More than eight out of 10 employers offer group long-term disability plans to at least some of their employees.
The insurance, which provides a replacement income over an extended time for disabled workers, is fully paid for by three-fourths of the employers that offer such coverage.
Those findings come from a random survey of Society of Human Resource Management members taken this summer by Mass Mutual Financial Group.
At a time when employment-based changes to health care insurance are rampant, long-term disability plans appear to be a fairly constant benefits option. Only 15 percent of the employers surveyed said they were considering changes to their long-term disability plans.
For those who said they were contemplating changes, the most frequent possibility was increasing the benefit amount.
Eighty-three percent of the organizations said they believed they were providing an adequate maximum benefit amount to recipients. Those who said the amount was inadequate generally said that concerned their most highly compensated employees.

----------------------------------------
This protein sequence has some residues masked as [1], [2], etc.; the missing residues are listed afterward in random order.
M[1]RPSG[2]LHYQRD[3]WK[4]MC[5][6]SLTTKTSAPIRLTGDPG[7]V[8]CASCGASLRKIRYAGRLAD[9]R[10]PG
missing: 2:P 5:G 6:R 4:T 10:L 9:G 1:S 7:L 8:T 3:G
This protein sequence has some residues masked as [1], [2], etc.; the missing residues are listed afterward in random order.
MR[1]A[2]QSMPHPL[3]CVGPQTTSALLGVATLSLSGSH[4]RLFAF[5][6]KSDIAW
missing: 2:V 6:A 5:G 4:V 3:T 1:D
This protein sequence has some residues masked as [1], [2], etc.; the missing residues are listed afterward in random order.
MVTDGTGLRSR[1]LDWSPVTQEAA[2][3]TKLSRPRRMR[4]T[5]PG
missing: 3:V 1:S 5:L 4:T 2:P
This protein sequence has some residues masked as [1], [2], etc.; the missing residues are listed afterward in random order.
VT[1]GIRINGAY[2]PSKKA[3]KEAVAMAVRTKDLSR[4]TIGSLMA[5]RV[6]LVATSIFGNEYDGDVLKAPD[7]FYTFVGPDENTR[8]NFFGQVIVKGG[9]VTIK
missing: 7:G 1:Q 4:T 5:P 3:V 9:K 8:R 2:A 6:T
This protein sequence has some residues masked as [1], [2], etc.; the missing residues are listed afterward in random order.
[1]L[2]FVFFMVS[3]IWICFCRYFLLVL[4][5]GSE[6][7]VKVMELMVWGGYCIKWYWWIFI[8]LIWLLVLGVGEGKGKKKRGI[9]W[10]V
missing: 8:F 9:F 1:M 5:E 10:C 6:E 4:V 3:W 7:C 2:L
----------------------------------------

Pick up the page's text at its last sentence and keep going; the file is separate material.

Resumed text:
In the survey, answered by human resource professionals, long-term disability benefits were described as “extremely important” or “very important” by six out of 10 respondents. The human resource professionals generally thought that fewer than half of their employees placed a similar value on the benefit.
The survey also asked what percentage of base salary was replaced by the employer’s long-term disability coverage, plus any buy-up option offered to employees. The most common response was 60 to 69 percent of base salary, answered by 44 percent of the respondents.
The majority of organizations require their employees to wait 60 days before receiving benefits under the group long-term disability plan.